Jean’s eyes were fixed on the television as she waited for the bleach in her hair to dry at the beginning of Blue Jean. She was watching a blind dating show with amusement. Perhaps the simplistic way in which the anchor had put together the entire idea of dating and romance felt ridiculous yet intriguing for Jean. With most elements around her colored blue, the title of the film starts to make sense from the very first minute. But it is not just the cool visual tone that Georgia Oakley wants you to notice, but the blue that Jean feels. The year was 1988, when Conservative Government of Margaret Thatcher brought Section 28 that was going to change the lives of so many people in the country. The newly introduced clause prohibited promotion of homosexuality. Jean turned off the radio as soon as the host started to discuss the new law. She was disturbed by it, and she was evidently trying to avoid the hard truth. Jean lights a cigarette and changes the radio channel to sports.
‘Blue Jean’ Plot Summary: What Is The Film About?
Jean worked as a PE Teacher, and she was loved by her students. While bonding with students was a rather easy task for Jean, spending time with her conservative colleagues was challenging. She was invited almost every day to join the rest of the staff after work at a pub, but she could not bear the thought of spending a minute more with the crowd. Jean preferred to keep her sexuality a secret to stay out of trouble. Unlike her girlfriend, Viv, who was out and proud, Jean struggled to accept herself completely. She was not ready to confront every other person who stared at her curiously. Staying quiet about herself helped her navigate her day-to-day life with ease. After passing off as a straight teacher during the day, she unwinded at a lesbian underground bar with her girlfriend and her friends. Being with Viv was liberating but, at the same time, a little threatening for Jean. Viv was her unapologetic self, and that did not sit well with Jean’s elderly neighbor. Jean was afraid of becoming a target, and she had managed to spend most of her life living in the closet, but with Viv, putting up the straight act was not easy.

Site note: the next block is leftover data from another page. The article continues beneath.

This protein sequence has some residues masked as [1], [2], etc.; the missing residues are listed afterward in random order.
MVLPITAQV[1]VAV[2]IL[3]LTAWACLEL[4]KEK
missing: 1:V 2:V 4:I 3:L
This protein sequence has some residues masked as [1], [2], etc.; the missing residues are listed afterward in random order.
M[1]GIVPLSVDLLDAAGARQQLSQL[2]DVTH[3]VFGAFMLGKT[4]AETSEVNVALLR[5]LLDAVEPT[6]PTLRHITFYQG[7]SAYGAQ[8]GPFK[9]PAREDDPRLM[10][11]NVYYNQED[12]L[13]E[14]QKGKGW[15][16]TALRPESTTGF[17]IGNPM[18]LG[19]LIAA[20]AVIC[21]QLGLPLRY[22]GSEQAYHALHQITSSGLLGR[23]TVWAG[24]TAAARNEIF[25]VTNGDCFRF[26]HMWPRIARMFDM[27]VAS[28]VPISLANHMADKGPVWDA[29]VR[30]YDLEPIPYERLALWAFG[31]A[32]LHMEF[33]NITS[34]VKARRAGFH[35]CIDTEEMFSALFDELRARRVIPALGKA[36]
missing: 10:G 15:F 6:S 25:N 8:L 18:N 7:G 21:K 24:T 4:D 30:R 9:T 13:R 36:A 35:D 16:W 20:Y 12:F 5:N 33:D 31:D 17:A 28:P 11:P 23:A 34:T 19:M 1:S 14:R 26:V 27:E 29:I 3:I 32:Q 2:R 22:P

Viv encouraged Jean to own her truth, but for Jean, it was all too complicated. She was afraid of losing her job as a result of the new law, and she was scared of being looked at differently. Even though they were in love with each other, their contradictory approaches to life often led to differences of opinion and arguments. We later find out in Blue Jean that Jean was married, suggesting the extent to which she went to conform to heteronormativity but eventually failed. It was after being legally bound to live a life of lies that she owned the truth and came out to her family. While her sister pretended to be accepting of Jean, in reality, she wanted her truth to stay in the dark as well. Jean and her mother no longer share a comforting relationship; as is evident, her mother never got over her divorce. Jean was essentially alone in her journey of figuring out her life, and even though she had supportive friends, she somehow could not relate to them. They were a lot more open about their sexuality and never felt the need to be ashamed of who they were, but for Jean, living the double life was easier than fighting the entire system.
How Did Lois Impact Jean’s Life?
The new girl in school, Lois, struggled to make friends there. Jean encouraged her to participate in sports, and that did not sit well with Siobhan, a student who desperately wanted to become Jean’s favorite. Things between Jean and Lois got awkward when Jean noticed Lois at the underground pub she frequented. The two worlds had collided, and Jean panicked. She could either help Lois in her journey of self-discovery at the risk of losing her job, or she could act as if none of it had ever happened. Jean chose the latter. Lois felt a sense of relief when she noticed Jean amidst a bunch of strangers, but Jean simply ignored her.